Abstract: In our daily lives we rely on the stability of our observations of the world, we expect events to follow predictable patterns. A sense of certainty and even determinism is an implicit and integral part of human experience. When we see a chair, for instance, we know it is physically present at an observed location; we are certain of its existence, and assume that we could walk over and sit on it.
Unfortunately—or, perhaps, fortunately— this is only an approximation to reality! Quantum mechanics tells us that, in fact, nothing is certain, that everything is possible at once. Nature itself is a set of probabilities: we can only talk about the likelihood of a chair being in a particular location, and about the likelihood of it remaining there a second from now… However crazy and disturbing this may sound, this is reality - tested extensively in numerous experiments, and used to build superconductors, lasers, and many other—almost magical—materials and instruments.
Quantum mechanics also tells us that the void is not empty, and this fact actually syncs well with our notions of the universe and its evolution. In this lecture we will discuss quantum mechanics and its philosophical implications. We will think about uncertainty in the world and ask ourselves what the void is.
Wednesday, March 9, 2011
Lecture 4:What are philosophers and string theorists useful for?
Abstract: This lecture will be a conversation between philosophy and physics in a different way than the previous ones.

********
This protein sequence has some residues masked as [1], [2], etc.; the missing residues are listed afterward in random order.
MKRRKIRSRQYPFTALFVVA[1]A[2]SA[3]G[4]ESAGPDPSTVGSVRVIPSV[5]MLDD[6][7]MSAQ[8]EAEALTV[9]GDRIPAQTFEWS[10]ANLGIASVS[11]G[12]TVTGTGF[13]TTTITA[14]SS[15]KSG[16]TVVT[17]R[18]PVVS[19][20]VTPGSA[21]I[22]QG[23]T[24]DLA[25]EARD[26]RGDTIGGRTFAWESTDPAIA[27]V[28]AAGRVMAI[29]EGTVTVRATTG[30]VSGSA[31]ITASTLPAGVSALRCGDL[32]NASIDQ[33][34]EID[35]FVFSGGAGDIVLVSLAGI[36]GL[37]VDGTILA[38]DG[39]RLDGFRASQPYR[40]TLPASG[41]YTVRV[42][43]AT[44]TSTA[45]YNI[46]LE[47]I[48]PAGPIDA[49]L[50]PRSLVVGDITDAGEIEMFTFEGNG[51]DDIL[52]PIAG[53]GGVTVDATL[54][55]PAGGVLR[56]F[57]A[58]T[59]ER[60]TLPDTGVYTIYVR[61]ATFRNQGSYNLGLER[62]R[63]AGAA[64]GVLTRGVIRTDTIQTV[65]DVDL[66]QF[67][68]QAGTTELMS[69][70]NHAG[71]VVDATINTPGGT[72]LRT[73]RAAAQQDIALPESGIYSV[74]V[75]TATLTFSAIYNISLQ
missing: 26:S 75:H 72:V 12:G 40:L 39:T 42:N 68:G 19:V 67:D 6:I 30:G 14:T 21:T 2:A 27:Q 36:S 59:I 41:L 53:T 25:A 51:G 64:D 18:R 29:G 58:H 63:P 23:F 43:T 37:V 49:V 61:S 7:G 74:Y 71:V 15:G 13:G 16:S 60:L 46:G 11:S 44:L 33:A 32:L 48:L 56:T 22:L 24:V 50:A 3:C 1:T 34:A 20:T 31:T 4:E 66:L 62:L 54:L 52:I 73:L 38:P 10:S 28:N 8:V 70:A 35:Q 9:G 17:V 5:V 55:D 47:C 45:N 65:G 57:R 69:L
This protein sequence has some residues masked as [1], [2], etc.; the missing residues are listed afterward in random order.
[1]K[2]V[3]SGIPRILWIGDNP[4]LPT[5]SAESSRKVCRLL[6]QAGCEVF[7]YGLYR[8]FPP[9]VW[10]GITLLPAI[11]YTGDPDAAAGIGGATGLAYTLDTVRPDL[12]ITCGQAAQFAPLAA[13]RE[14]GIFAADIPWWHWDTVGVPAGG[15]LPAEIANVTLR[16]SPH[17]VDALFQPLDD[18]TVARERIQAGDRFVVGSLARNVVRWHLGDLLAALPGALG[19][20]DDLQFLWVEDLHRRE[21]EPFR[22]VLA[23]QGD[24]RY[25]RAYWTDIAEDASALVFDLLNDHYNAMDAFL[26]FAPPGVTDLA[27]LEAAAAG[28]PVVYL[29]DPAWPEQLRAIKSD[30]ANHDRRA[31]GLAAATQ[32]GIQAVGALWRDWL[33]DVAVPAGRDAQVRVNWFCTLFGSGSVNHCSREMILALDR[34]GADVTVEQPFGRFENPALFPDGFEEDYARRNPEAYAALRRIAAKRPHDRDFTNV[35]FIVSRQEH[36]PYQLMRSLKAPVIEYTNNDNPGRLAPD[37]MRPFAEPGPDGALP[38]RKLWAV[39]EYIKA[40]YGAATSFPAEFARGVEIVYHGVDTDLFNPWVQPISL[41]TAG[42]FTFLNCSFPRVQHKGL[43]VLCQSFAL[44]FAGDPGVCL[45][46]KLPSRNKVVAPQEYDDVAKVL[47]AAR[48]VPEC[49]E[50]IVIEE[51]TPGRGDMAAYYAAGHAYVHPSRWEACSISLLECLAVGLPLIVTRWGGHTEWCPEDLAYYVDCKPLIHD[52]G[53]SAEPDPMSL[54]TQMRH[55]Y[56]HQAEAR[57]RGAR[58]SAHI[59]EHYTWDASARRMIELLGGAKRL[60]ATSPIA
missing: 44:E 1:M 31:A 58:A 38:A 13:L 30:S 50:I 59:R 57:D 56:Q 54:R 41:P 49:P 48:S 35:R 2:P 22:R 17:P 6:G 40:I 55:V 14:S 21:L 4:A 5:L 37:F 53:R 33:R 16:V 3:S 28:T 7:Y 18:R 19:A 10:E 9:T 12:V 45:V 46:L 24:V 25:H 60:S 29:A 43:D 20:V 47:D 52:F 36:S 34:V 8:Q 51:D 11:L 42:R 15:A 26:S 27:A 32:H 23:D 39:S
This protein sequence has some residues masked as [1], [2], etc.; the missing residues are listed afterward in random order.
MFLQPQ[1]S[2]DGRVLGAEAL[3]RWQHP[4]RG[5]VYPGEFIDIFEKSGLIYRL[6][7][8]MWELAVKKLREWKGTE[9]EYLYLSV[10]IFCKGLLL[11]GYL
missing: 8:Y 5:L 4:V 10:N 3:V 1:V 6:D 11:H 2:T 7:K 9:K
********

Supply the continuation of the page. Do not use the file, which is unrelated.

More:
First, we will discuss what string theory is. It purports to be the ultimate unifying framework of the physical laws. This theory emerged as a response to several overwhelming puzzles that arise within traditional physics—the puzzles that suggest that the laws of physics we love and rely on are logically inconsistent; that they are incompatible with each other. In recent years string theory made a great deal of progress in understanding black holes, in cosmology, and particle physics. We will review these advances and present a simple, powerful, and yet preposterous story of what string theory is. We will also discuss the importance of experimental evidence as opposed to logical and conceptual consistency.
Next, we will consider whether or not philosophy is useful. In doing so, we will return to its origins in Ancient Greece, and in particular, to Plato and Aristotle, but also draw on ideas of a contemporary French philosopher Gilles Deleuze. We will also have to confront the question of what philosophy is, as well as what makes one a philosopher.
Finally, we will comment on the convergences and the differences between these two kinds of knowledge.
Wednesday, March 23, 2011
Lecture 5: Finally, the first principles
Abstract: In the 16th century, Kepler and Brahe founded a field that was to become one of the most important disciplines of our times: Physics as we know it today, the mother of all the Sciences. Since then we learned a great deal about the world around us. Still, physics amounts to only a handful of beautiful and profound ideas - in Einstein’s words, “God’s thoughts”... We will present a bird’s eye view of physics - with the benefit of hindsight - and talk about a few key principles upon which our modern understanding of the physical world is based.
But what are these ideas or divine thoughts? Are they the same or of the same kind as the first principles discussed by Aristotle? This is where philosophy will step in to clarify—and, of course, to further complicate—the role and the place of physics. We will call upon both Plato and Aristotle to discuss the most fundamental principles of knowledge, in the sense in which knowledge has been conceived in the West. But we will also talk about mythos, or thinking based on ambiguity that challenges the so-called rational, or scientific discourse.